Well….uh….ok. Profound words from Mom and Dad.
After deliberation, we told him he could distribute his flyers just to the neighbors up and down the street. Which he did. The first day of distribution was done with scotch tape, which didn’t reap any rewards. But the second day was hand delivery. Bingo. He got his first customer.
A Great Dane. …BOSS (literally, and probably figuratively as well). But a sweet Great Dane.
With trash bags in pocket (after all, his flyer said he’d pick up poop too), he left the house for his first job. We were proud of his enterprise and responsibility. (He’d even given up a trip to Grandma’s because he’d committed to walking the dog).
My boy walked that dog once. Then he went over to play with the dog in his yard later, and was commissioned to come back in the evening for another walk. He was even paid in advance – a dollar for each walk.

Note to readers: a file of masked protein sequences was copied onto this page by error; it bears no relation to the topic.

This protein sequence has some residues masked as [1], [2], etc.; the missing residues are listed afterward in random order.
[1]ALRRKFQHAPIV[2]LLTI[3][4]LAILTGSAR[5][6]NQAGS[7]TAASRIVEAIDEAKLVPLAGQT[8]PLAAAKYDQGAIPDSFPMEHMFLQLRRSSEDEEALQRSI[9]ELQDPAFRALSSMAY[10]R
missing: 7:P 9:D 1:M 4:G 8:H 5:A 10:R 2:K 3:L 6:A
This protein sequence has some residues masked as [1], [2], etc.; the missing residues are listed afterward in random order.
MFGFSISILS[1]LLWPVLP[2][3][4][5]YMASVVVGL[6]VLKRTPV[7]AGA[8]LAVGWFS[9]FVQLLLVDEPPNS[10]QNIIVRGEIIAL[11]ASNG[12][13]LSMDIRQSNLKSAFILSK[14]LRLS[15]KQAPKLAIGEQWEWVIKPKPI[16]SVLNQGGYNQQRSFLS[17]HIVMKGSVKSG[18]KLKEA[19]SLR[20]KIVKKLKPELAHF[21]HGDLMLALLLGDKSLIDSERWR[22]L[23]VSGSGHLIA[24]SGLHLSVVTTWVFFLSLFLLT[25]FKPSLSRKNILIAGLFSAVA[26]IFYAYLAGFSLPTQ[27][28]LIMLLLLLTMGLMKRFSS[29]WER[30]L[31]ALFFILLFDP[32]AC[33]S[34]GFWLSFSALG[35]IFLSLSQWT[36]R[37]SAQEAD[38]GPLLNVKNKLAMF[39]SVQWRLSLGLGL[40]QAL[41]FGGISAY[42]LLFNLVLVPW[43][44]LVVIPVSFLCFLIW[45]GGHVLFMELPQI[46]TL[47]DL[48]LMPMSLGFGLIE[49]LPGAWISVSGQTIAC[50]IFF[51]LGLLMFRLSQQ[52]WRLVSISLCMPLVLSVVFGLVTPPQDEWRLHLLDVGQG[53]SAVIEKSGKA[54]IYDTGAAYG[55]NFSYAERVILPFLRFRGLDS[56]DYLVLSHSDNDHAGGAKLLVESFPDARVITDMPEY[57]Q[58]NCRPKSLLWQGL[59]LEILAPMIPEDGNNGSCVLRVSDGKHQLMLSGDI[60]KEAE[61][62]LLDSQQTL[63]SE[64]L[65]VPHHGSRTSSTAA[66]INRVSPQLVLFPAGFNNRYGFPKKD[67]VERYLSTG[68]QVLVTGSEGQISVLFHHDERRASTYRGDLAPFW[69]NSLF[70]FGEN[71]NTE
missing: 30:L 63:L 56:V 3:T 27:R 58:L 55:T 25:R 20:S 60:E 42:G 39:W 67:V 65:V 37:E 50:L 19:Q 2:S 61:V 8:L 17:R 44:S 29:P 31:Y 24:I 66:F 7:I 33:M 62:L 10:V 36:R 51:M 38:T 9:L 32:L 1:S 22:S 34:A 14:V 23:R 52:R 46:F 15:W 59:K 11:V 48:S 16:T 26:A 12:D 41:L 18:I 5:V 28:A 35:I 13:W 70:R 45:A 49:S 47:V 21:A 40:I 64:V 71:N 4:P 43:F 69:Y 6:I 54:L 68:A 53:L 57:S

As evening approached, he set out once again, trash bags in pocket. But on the way to his customer’s house, the 104-pound neighbor-dog had just gotten back from a frustrating, long visit to the vet. He was apparently in a very bad mood. He ran from his mistress, sniffed my little boy once, bit him on the leg, and ran off.
My boy kept walking to his customer’s house. Once the man found out what had happened, he told my boy he should wait on the walk; he should go back home to get doctored.
But lo and behold, as my little boy walked back by the neighbor’s house, the same dog ran up to him again. He screamed, and tried to hold his hand out to protect his leg, but…
Yes, you guessed it, the dog then bit his hand.
The bites were pretty bad, but thankfully not worse. No mauling or muscle damage, and he escaped stitches. Thank heaven for his customer who drove him back down the street to mom, and thank heaven for Care Now clinic, so people who have weird stuff happen to them after hours won’t have to sit forever in the ER.